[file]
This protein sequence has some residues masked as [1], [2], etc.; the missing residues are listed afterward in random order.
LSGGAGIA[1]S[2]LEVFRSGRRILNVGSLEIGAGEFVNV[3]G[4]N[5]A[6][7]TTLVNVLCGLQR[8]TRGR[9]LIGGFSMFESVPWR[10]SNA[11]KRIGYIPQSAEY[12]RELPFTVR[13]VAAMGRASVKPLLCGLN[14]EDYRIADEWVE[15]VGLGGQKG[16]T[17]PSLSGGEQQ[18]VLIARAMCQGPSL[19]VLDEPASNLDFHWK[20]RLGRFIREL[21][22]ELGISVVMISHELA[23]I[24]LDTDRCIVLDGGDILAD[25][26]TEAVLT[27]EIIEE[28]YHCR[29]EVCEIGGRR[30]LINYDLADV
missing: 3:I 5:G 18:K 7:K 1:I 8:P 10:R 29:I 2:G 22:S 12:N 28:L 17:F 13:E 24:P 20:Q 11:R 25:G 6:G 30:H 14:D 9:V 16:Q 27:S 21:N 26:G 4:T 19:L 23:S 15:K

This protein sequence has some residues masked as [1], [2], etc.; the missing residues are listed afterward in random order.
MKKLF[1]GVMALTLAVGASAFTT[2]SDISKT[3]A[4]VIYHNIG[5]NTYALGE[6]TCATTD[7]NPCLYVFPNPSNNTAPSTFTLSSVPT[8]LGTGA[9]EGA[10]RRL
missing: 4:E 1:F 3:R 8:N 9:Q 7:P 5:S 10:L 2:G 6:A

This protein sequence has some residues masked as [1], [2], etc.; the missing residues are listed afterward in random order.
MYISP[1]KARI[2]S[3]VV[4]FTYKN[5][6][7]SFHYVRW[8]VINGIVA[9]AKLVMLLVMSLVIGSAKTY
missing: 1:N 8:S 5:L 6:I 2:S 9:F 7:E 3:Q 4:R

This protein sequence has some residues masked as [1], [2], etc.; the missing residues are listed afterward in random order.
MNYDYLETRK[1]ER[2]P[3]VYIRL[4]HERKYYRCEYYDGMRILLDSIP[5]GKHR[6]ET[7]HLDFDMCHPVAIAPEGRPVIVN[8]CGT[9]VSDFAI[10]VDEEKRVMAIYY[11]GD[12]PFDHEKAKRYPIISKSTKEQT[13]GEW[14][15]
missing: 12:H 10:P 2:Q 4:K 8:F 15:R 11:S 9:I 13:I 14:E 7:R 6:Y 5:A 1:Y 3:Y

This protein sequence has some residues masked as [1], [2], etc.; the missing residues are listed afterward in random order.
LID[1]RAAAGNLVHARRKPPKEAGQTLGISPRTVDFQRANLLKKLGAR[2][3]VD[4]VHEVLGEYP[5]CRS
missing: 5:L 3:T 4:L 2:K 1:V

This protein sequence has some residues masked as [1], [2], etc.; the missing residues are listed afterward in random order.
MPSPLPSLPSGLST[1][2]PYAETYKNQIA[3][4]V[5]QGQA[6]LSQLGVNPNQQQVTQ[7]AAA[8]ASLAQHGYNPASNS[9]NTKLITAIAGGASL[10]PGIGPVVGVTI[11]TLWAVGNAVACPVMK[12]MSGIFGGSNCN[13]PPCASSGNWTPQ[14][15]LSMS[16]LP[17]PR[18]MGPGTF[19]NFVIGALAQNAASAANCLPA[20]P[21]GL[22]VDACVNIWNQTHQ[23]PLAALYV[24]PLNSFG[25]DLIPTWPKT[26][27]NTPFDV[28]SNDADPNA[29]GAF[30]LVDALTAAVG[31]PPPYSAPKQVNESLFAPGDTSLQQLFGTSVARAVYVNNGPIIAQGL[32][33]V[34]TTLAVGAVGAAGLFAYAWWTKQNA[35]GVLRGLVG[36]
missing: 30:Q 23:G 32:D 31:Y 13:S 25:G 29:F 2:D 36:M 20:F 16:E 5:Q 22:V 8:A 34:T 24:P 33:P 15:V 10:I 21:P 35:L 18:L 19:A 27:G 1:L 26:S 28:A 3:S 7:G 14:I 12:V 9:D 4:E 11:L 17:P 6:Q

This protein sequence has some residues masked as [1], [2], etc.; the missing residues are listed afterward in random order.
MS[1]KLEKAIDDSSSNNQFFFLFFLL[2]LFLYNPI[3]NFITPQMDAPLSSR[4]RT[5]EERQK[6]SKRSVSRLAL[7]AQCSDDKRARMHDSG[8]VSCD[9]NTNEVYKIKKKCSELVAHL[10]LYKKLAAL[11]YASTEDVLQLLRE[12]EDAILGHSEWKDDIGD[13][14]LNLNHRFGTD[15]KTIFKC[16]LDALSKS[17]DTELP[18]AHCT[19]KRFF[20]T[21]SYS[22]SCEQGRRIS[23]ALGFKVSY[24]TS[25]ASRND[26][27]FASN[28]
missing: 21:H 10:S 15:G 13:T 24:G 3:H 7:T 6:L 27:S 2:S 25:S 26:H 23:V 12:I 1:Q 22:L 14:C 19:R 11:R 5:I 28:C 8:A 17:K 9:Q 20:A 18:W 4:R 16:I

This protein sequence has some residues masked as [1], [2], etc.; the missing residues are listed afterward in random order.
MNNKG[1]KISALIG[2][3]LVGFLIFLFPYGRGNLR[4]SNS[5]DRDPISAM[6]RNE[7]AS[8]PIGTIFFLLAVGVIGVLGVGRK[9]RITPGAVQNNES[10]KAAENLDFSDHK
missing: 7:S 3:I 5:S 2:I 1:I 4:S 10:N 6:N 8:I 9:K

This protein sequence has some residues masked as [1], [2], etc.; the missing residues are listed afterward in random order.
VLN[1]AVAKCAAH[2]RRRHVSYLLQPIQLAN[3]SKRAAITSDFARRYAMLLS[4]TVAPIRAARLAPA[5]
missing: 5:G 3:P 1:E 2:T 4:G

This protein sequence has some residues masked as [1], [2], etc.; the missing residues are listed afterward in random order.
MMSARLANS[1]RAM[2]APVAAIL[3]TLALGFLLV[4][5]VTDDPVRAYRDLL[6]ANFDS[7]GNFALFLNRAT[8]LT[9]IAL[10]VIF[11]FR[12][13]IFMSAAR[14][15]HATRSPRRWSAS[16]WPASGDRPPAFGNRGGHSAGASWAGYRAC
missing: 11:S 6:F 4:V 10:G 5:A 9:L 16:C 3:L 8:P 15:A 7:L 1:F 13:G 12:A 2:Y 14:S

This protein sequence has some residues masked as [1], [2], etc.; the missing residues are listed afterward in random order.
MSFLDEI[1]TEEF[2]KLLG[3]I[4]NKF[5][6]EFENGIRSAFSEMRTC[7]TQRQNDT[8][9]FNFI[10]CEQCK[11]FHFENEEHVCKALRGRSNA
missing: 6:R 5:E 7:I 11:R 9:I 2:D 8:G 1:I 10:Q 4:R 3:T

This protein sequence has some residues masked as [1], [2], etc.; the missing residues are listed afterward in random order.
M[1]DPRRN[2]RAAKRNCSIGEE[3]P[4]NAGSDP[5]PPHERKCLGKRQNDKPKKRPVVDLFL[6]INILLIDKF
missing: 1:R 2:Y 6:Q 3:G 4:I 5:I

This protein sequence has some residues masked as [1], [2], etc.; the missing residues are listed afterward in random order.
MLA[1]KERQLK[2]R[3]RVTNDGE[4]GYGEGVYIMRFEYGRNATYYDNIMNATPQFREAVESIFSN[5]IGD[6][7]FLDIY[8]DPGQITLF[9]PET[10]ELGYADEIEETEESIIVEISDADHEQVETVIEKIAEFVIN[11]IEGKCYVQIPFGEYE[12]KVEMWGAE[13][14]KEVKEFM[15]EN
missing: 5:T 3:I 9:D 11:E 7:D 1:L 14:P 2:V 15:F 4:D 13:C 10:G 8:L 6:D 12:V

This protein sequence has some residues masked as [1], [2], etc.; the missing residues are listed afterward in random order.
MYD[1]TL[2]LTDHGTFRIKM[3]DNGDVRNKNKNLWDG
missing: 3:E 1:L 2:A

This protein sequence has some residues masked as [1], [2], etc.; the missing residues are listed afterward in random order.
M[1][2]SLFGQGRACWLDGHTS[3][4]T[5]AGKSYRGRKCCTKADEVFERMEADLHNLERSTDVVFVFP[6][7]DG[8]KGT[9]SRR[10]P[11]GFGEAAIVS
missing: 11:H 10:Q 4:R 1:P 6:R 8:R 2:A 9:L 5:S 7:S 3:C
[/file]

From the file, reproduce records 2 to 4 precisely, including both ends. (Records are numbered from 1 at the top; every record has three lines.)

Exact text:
This protein sequence has some residues masked as [1], [2], etc.; the missing residues are listed afterward in random order.
MKKLF[1]GVMALTLAVGASAFTT[2]SDISKT[3]A[4]VIYHNIG[5]NTYALGE[6]TCATTD[7]NPCLYVFPNPSNNTAPSTFTLSSVPT[8]LGTGA[9]EGA[10]RRL
missing: 4:E 1:F 3:R 8:N 9:Q 7:P 5:S 10:L 2:G 6:A

This protein sequence has some residues masked as [1], [2], etc.; the missing residues are listed afterward in random order.
MYISP[1]KARI[2]S[3]VV[4]FTYKN[5][6][7]SFHYVRW[8]VINGIVA[9]AKLVMLLVMSLVIGSAKTY
missing: 1:N 8:S 5:L 6:I 2:S 9:F 7:E 3:Q 4:R

This protein sequence has some residues masked as [1], [2], etc.; the missing residues are listed afterward in random order.
MNYDYLETRK[1]ER[2]P[3]VYIRL[4]HERKYYRCEYYDGMRILLDSIP[5]GKHR[6]ET[7]HLDFDMCHPVAIAPEGRPVIVN[8]CGT[9]VSDFAI[10]VDEEKRVMAIYY[11]GD[12]PFDHEKAKRYPIISKSTKEQT[13]GEW[14][15]
missing: 12:H 10:P 2:Q 4:K 8:F 15:R 11:S 9:I 13:I 14:E 7:R 6:Y 5:A 1:Y 3:Y